Boing Boing 

Cory Doctorow

I write books. My latest are: a YA graphic novel called In Real Life (with Jen Wang); a nonfiction book about the arts and the Internet called Information Doesn't Want to Be Free: Laws for the Internet Age (with introductions by Neil Gaiman and Amanda Palmer) and a YA science fiction novel called Homeland (it's the sequel to Little Brother). I speak all over the place and I tweet and tumble, too.

Spontaneous jam: USMC & HS marching band, Mardi Gras

Matt sends, "video I caught of a spontaneous jam session that happened in front of me at Mardi Gras 2015: A USMC band and a bunch of high school band members met in the streets and suddenly launched into 'St. James Infirmary.'"

VPNs: which ones value your privacy?

Torrentfreak has published its annual survey of privacy-oriented VPN services, digging into each one's technical, legal and business practices to see how seriously they take the business of protecting your privacy.

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First-hand reports of torture from Homan Square, Chicago PD's "black site"


In the wake of last week's revelations about Homan Square, the off-the-books "black site" where Chicago PD disappear prisoners for violent, aggressive interrogation, four of the site's victims have come forward to describe the highly racialized human rights abuses at the secret site.

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Ad-hoc museums of a failing utopia: the store windows of the last days of the USSR

Photographer David Hlynsky — American born, Canadian residing, child of Eastern European emigres — took over 8,000 street photos of Poland, Czechoslovakia, Hungary, Yugoslavia, Bulgaria, East Germany and Russia, documenting the last days of ideological anti-consumer shopping, now anthologized in an amazing book.

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Your voice-to-text speech is recorded and sent to strangers


Redditor Fallenmyst just started a job at Walk N'talk Technologies, where she listens to randomly sampled speech-to-text recordings from our mobile phones, correcting machine conversions.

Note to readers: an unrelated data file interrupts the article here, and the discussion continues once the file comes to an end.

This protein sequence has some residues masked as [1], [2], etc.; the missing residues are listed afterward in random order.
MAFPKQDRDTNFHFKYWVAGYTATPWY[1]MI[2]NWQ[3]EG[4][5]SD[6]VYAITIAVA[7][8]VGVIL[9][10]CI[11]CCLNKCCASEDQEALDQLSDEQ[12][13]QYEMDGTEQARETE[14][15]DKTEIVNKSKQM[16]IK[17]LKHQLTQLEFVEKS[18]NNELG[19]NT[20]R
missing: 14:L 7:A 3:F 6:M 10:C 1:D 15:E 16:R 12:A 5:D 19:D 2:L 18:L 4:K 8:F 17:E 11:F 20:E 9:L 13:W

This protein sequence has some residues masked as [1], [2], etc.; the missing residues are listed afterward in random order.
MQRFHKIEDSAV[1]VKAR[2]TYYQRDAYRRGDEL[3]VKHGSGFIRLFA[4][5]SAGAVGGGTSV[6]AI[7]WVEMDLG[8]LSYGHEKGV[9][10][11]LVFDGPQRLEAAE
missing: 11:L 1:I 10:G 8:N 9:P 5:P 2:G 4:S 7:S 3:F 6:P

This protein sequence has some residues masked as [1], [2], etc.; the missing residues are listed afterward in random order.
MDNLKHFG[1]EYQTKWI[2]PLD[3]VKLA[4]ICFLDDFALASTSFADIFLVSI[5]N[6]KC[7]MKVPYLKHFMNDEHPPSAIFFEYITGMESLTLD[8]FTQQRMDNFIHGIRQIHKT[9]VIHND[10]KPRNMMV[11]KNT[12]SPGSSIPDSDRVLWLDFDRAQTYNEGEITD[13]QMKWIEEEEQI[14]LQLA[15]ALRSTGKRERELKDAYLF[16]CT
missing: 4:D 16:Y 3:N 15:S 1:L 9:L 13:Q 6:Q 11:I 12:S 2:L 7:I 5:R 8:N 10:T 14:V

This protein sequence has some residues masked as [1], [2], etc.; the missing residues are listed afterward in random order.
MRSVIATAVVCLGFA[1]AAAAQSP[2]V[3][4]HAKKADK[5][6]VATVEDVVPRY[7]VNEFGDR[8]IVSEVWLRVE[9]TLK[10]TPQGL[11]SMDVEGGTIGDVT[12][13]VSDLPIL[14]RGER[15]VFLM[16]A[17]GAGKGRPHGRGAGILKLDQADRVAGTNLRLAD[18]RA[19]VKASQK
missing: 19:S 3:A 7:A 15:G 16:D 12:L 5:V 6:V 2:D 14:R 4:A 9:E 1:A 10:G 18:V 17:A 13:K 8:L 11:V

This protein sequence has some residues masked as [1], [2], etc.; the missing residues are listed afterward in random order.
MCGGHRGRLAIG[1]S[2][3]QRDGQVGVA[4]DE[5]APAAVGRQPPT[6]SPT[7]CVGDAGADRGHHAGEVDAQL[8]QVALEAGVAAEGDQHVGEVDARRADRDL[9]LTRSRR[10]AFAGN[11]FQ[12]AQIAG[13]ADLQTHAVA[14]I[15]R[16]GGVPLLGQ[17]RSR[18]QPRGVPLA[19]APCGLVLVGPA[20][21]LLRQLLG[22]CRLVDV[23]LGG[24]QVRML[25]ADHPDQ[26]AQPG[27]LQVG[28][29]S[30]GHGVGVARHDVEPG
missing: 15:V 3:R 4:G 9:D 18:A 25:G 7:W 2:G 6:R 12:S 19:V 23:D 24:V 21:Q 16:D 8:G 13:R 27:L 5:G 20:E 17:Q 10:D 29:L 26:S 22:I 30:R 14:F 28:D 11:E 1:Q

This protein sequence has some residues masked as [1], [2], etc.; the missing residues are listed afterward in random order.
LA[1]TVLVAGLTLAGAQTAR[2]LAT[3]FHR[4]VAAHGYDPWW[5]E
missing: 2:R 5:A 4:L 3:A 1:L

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ACT NOW! Congress wants to fast-track the Trans-Pacific Partnership

Congress is about to introduce a bill that will let the US Trade Representative lock America into the provisions of the secretly negotiated Trans-Pacific Partnership, without substantial debate or scrutiny -- including criminal sanctions -- jail! -- for downloading TV shows.

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Kansas Senate wants to imprison teachers who assign books it dislikes

Under Kansas Senate Bill 56, which passed 26-14 this week, school teachers who give students "harmful material" can be criminally prosecuted.

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Mass surveillance hip-hop from the director of the Bill of Rights Defense Committee

Shahid Buttar -- the rapper who created the amazing NSA vs USA track/video -- is also a constitutional lawyer who serves as executive director of the Bill of Rights Defense Committee.

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Kathy Sierra's BADASS: how to make your users into successes


Kathy Sierra, the brilliant and storied user experience expert, has a new book, Badass: Making Users Awesome, which is aimed at teaching you to "craft a strategy for creating successful users."

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Internet-fired elections and the politics of business as usual


I've got a new Guardian column, Internet-era politics means safe seats are a thing of the past, which analyzes the trajectory of Internet-fuelled election campaigning since Howard Dean, and takes hope in the launch of I'll Vote Green If You Do.

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Cuddly log-pillows

Just in time for the Twin Peaks revival, a microbead-filled, photorealistic plush log pillow, which comes in "birch," "log" and "platanus" (and is glowingly reviewed by hundreds of satisfied customers).

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Companies should never try to intercept their users' encrypted traffic

Lenovo's disgraceful use of Superfish to compromise its users' security is just the tip of the iceberg: everywhere we look, companies have decided that it's a good idea to sneakily subvert their users' encryption.

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Personal technology is political


Dan Gillmor, who was the San Jose Mercury News's leading tech columnist during the dotcom years, and was one of the first reporters to go Mac, has switched over to using all free/open source software: Ubuntu GNU/Linux on a Thinkpad, Cyanogenmod on an Android phone.

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Nerdcore Net Neutrality rap